It’s summer time! Maybe you’re thinking about a trip to visit family, or to see some of the sights this beautiful country has to offer. Or maybe you’re a student trying not to think about how soon you have to head back to school. Whatever your travel plans, if your pet is coming with you we have a few things for you to consider before you load the car.
1) Health Certificate. If you are flying or traveling out of the country with your pet you will need one. It is a document that states your pet has been vaccinated, is free of contagious diseases, and is healthy enough to travel. Your pet will need an exam by a veterinarian to get one, and in most cases it is valid for 10 days. If you are flying, be sure to check with your airline for specific requirements they may have regarding pet transport. If you are traveling out of the country you will need to make sure all requirements for importing a pet to that country have been met. The USDA is a great resource for that information: http://www.aphis.usda.gov/animal_welfare/pet_travel/pet_travel.shtml. Your veterinary clinic can help you sort out what you need, because it can be confusing. Just don’t wait till the last minute to look into it. Some countries do require vaccines be given a certain number of days (or weeks) prior to travel, so you don’t want to miss the deadline!
2) Travel accommodations. Where is your dog (or cat) going to ride? If you’re on a plane, it usually means in a crate under the aircraft. You’ll want to make sure you have a good, sturdy crate that is big enough for your pet to stand up and turn around, and that there is access to water. If they’ll be riding in the cabin with you, be sure to check the airline’s regulations for that as well.
The car is a different story. Many of us just let our pets roam free in the car (I’ve done it too). I mean, what dog doesn’t love sticking his head out the window and feeling the wind in his face? The truth is that this is dangerous. Loose pets are a distraction to the driver as much as cell phones and that double cheeseburger in the lap. Smaller pets can get under the driver’s feet and interfere with braking. Not to mention if you have to brake suddenly your pet will become a fuzzy projectile object that can be seriously injured (or killed) hitting a windshield, or injure another passenger flying into the back of their head. We recommend keeping pets in a comfy crate (big enough for them to stand up and turn around), and securing that crate with a seat belt. For larger dogs you can buy harnesses that can be attached to the seat belt to keep them in place.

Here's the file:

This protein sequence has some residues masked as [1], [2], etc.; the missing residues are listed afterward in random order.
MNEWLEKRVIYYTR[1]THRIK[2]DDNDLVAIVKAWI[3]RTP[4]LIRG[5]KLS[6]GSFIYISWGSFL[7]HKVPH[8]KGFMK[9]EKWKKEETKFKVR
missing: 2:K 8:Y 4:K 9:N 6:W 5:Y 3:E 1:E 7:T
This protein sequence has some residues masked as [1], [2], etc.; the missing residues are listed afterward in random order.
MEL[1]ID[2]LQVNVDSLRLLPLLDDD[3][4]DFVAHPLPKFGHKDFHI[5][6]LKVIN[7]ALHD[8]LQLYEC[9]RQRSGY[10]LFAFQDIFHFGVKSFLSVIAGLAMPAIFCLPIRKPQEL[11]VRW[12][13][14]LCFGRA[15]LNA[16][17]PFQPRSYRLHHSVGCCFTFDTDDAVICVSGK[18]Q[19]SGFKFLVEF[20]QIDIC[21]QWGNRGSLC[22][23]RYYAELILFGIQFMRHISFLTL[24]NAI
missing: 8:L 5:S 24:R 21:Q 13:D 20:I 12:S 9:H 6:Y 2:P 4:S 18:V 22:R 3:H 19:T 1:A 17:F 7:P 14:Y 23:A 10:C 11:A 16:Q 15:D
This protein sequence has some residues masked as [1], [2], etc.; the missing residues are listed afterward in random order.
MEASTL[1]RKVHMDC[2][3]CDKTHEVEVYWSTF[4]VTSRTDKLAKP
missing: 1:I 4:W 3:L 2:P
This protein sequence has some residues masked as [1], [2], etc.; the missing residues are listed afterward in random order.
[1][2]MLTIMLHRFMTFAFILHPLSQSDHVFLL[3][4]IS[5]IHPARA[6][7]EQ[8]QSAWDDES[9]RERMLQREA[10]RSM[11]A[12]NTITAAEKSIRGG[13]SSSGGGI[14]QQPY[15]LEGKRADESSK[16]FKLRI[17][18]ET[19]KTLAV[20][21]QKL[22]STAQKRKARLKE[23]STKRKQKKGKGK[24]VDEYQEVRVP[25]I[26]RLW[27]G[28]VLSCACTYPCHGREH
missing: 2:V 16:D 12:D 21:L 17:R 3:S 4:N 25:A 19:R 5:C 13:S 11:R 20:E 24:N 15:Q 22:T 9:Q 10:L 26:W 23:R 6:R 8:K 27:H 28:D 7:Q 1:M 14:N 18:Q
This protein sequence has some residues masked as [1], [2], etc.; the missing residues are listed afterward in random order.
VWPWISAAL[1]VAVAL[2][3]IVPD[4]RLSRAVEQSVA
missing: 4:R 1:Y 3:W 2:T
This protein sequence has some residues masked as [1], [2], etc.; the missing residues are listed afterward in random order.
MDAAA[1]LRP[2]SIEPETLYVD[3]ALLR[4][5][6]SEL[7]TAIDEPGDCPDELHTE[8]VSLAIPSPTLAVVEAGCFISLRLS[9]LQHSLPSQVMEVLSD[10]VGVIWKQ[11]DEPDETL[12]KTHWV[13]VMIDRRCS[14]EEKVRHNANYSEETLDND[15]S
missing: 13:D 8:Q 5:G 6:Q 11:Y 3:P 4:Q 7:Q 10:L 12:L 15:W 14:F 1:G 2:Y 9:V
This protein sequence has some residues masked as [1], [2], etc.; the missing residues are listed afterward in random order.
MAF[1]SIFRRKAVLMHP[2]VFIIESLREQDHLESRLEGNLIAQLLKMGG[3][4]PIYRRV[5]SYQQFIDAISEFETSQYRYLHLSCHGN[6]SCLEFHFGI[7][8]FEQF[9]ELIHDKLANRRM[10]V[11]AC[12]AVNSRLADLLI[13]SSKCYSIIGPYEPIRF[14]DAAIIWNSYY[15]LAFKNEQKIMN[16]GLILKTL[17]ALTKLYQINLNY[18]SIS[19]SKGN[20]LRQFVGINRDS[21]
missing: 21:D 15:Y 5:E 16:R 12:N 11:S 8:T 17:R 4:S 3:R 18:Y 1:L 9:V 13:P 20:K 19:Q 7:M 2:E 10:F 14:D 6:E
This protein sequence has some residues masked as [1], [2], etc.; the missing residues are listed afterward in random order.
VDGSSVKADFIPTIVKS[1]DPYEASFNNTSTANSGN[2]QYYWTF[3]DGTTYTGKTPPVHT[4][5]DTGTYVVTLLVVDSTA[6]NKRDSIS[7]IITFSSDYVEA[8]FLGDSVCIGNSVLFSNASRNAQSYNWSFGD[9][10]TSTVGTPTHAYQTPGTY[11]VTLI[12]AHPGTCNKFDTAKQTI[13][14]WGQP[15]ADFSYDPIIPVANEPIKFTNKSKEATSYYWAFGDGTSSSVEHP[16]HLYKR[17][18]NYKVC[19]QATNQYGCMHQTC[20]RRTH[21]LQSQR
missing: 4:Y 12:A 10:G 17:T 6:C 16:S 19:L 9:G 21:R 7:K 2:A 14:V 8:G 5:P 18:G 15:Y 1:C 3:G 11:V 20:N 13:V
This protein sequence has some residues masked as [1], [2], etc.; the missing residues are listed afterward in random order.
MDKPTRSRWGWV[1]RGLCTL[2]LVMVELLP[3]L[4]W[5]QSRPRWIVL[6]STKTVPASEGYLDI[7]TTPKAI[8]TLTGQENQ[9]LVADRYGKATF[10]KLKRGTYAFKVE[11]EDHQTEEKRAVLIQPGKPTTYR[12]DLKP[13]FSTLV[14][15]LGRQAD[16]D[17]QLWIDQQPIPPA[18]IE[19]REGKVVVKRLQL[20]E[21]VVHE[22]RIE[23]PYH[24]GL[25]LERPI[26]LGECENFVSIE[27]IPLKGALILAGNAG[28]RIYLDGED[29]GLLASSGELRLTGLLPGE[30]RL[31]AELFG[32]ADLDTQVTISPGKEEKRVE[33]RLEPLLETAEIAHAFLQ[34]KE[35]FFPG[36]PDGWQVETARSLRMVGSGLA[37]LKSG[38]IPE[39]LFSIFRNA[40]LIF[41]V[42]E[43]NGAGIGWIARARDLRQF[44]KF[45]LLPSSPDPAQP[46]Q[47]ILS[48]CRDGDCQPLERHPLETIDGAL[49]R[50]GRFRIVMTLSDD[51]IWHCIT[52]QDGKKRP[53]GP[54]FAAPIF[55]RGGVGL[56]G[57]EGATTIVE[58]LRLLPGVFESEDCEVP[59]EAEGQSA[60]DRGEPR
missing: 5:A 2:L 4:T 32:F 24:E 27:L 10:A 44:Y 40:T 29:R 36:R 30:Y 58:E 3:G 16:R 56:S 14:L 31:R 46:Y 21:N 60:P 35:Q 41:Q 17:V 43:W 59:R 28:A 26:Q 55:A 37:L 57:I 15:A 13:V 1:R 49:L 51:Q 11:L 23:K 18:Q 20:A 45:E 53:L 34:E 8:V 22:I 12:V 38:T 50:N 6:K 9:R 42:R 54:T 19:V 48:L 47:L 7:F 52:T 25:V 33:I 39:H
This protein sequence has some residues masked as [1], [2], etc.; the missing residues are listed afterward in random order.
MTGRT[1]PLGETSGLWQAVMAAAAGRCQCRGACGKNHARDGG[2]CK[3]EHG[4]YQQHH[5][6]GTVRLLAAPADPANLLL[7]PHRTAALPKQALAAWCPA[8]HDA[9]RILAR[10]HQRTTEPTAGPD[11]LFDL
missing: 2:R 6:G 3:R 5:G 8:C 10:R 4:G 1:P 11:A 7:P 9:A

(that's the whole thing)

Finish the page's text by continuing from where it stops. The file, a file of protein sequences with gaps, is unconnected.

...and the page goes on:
3) Safety. Put together a pet first aid kit. Curious pets are great at getting into things they shouldn’t, especially when they are in a new place with lots of new things to check out! You never know where they might find some tasty (but toxic) chocolate, or take off after a squirrel and cut their foot on a rock. A good first aid kit would include bandages (several sizes), scissors, tweezers, q-tips, antibiotic ointment, elastic tape, saline eye wash, and hydrogen peroxide (to induce vomiting; use only under the advice of a veterinarian). Here are a few other items that are great to have along:
A) A blanket. This can be used to warm a pet, but also to restrain a scared or nervous pet.
B) A muzzle. Even the sweetest, most laid-back pet will bite to defend herself if something hurts her. Use a muzzle so you don’t get hurt in the process of trying to help your pet. Sometimes the muzzle will even have a calming effect.
C) Harness and leash, and/or crate. Being able to control your pet is imperative in an emergency situation. Scared pets may run off, and can easily get lost in a new place.
Your pet should have a collar with ID tags worn at all times, or a microchip (or both!). If your pet gets lost, an ID is their ticket home. If your pet has a microchip, be sure your contact information is updated, or it will be much harder for a person to find you and return your pet! It may also be helpful to have a current picture of your pet in case he does get lost.
Do not ever leave your pet unattended in a car, even if it doesn’t seem that warm out. It doesn’t take long for a car to get very hot and stuffy, and your pet can quickly become overheated.
Finally, be mindful of the activities your pet will be doing on your trip. Be sure she has plenty of water to stay cool and hydrated. If it is really warm your pet may need breaks in the AC, or if a body of water is around let her get wet to help cool off. Consider sunscreen! Believe it or not, your pet can get sunburn. This usually happens around thinly haired areas, such as the top of the nose, tips of the ears, and on the belly. Use baby sunscreen, or a dog approved sunscreen if you can find it, and make sure your pet doesn’t lick it off right away. Be cognizant of hot concrete or pavement, and spend as little time as possible on those surfaces. Pets can get sores, blisters, and burns on their foot pads from them.
Hopefully you find these tips helpful. We wish you happy travels wherever you are headed this summer!
-Dr. Sue Sappington